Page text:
a function or model which determines
the class of an object based on its attributes. A set of objects is given as the
training set. In it, every object is represented by a vector of attributes along
with its class. A classification function
or model is constructed by analyzing
the relationship between the attributes
and the classes of the objects in the
training set. This function or model can
then classify future objects. This helps
us develop a better understanding of the
classes of the objects in the database.
For example, from a set of diagnosed patients who serve as the training
set, a classification model can be built.
0278-6648/97/$10.000 1997 IEEE
clustered that the intraclass similarities
are maximized and the interclass similarities are minimized. This is done
based on some criteria defined on the
attributes of the objects.
Once the clusters are decided, the
objects are labeled with their corresponding clusters. The common features
for objects in a cluster are summarized
to form the class description.
For example, a bank may cluster its
customers into several groups based
on the similarities of their age, income
and residence. The characteristics the
customers in a group share can be
used to describe that group of customers. These clusters help the bank
understand its customers better and
thus provide more suitable products
and customized services.
Trend analysis. Time series data are
records accumulated over time. For
example, a company’s sales, a customer’s credit card transactions and
stock prices are all time series data.
Such data can be viewed as objects with
an attribute time. The objects are snapshots of entities with values that change
over time. Finding the patterns and regularities in the data evolutions along the
dimension of time can be fascinating.
One topic in trend analysis is identifying patterns in an object’s evolution,
such as its ups and downs, or peaks
and valleys. A model or function is
constructed to simulate the behavior of
the object to predict future behavior.
For example, we can estimate this
year’s profit for a company based on
its profits last year and the estimated
annual increasing rate.
Another topic in trend analysis is
matching objects’ changing trends, such
as increasing streaks, decreasing
streaks, etc. By comparing two or more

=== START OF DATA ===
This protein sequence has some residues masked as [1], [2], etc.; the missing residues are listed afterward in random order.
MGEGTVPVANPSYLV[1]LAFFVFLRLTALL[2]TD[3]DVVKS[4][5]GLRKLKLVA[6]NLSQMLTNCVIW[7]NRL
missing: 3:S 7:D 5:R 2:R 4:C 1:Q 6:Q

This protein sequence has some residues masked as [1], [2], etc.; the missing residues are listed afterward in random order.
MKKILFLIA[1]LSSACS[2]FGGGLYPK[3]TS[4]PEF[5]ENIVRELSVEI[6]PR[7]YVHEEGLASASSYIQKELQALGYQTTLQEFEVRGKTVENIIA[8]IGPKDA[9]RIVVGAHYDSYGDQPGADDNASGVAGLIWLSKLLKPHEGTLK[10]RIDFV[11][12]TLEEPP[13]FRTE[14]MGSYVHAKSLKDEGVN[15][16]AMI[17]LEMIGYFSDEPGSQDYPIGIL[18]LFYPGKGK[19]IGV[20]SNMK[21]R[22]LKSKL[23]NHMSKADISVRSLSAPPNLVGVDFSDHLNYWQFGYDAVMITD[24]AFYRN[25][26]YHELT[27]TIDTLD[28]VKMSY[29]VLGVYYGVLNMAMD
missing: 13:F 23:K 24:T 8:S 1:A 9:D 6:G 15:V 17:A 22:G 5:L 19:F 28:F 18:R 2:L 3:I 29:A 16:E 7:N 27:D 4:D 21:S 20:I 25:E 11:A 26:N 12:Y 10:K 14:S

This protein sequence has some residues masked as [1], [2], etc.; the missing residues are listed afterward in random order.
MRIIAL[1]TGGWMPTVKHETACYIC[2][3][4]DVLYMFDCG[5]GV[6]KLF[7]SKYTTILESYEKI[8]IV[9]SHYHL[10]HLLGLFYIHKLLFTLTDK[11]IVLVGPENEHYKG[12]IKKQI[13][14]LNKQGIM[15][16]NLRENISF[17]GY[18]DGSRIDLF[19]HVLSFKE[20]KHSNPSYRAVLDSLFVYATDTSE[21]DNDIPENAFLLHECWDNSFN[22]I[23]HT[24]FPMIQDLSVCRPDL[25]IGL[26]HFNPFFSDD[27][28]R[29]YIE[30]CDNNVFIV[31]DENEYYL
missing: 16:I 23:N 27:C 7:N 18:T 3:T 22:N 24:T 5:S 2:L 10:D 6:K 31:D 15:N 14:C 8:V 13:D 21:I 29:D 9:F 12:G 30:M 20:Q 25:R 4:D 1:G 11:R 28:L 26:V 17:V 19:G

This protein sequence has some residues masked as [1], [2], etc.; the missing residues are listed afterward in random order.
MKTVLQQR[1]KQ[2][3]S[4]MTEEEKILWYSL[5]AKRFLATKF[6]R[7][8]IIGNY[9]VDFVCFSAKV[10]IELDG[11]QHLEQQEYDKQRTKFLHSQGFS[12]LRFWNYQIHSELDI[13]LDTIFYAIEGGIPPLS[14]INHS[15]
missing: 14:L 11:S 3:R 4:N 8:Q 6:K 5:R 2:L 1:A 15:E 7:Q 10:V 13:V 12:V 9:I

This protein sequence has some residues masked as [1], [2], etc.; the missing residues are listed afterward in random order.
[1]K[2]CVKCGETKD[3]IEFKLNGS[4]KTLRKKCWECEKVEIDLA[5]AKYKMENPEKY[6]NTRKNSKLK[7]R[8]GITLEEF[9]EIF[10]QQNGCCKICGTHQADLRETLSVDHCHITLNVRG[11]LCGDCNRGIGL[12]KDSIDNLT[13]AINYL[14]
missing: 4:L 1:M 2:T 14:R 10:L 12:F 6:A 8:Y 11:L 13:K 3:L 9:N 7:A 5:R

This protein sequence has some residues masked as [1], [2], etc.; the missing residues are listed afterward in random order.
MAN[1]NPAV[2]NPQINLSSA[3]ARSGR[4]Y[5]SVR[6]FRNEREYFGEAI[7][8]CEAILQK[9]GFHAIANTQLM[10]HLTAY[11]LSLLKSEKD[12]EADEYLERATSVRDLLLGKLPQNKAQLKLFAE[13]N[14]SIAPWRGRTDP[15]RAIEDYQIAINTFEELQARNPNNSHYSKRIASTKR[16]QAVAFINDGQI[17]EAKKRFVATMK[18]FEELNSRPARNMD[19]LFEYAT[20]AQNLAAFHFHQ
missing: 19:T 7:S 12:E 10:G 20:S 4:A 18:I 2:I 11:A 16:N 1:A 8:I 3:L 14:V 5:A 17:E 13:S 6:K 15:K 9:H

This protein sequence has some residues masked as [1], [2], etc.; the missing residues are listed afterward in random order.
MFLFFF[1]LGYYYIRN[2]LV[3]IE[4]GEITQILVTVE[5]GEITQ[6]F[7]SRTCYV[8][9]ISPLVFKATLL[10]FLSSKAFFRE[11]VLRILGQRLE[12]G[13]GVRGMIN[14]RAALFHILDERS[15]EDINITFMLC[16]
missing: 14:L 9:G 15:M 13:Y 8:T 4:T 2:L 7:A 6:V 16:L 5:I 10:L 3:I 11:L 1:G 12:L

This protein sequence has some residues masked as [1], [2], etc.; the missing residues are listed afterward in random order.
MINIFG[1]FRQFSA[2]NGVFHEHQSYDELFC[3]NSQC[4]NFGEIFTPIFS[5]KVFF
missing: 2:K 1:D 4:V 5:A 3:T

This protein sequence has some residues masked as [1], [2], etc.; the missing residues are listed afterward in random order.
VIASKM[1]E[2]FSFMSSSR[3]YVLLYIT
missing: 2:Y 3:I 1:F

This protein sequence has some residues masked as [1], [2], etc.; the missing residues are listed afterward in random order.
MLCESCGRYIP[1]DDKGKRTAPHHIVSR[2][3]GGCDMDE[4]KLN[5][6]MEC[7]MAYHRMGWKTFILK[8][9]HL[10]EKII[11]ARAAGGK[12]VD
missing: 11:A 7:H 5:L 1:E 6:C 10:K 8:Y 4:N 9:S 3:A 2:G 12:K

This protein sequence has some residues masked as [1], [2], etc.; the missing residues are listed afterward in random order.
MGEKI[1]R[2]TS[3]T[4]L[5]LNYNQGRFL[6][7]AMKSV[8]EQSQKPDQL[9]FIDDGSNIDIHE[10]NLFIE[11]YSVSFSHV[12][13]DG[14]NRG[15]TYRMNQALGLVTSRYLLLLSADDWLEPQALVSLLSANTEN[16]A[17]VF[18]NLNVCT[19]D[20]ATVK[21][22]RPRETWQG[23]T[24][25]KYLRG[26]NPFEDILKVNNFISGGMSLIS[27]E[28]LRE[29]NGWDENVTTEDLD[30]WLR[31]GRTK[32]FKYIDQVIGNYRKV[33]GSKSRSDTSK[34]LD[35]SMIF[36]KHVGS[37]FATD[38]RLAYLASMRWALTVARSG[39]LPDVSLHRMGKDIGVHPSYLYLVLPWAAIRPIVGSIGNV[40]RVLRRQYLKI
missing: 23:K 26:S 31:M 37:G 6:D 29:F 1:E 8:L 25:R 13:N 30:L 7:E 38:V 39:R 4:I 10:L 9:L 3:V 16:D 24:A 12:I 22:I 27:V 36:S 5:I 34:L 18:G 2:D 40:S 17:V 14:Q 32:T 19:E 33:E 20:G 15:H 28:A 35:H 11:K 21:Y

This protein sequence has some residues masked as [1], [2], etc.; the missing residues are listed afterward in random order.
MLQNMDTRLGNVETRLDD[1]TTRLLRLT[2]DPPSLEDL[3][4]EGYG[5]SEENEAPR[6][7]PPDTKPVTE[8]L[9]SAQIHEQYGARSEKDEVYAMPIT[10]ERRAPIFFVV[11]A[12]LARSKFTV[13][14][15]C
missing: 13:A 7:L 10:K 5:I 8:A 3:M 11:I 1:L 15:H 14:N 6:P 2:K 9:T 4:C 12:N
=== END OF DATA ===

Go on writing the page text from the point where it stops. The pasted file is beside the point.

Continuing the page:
objects’ historical changing curves or
tracks, similar and dissimilar trends can
be discovered. These can help us to
understand the behaviors of the objects.
For example, a company’s sales and
profit figures can be analyzed to find
the disagreeing trends. These trends can
be further researched to discover the
reasons behind such disagreements.
Data mining adopted its techniques
from many research areas including
statistics, machine learning, database
systems, neural networks, rough sets
and viwalizntion.
Sr(rtitiictrl upprotic lies. Many stati\tical tool\ have been wed for data min-
ing including Bayesian network, regression analysis,
correlation analysis and cluster analysis. Usually statistical
models are built from a set of
training data. An optimal
model, based on a defined statistical measure, is searched
among the hypothesis space.
Rules, patterns and regularities are
then drawn from the model.
A Bayesian network is a directed
graph computed using the Bayesian probability theorem. It represents the causal
relationships among the variables.
Regression is the function derivation
which maps a set of attributes of objects
to an output variable. Correlation analysis
studies the correspondence of variables to
each other, such as the x2. Cluster analysis finds groups from a set of objects
based on distance measures.
A simple Bayesian network for a
medical problem is given in Fig. 2.
Nodes in a Bayesian network represent variables or states; edges represent the dependencies between nodes
directed from the cause to the effect.
The figure shows that a patient’s age,
occupation, and diet affect the disease
which causes the symptoms.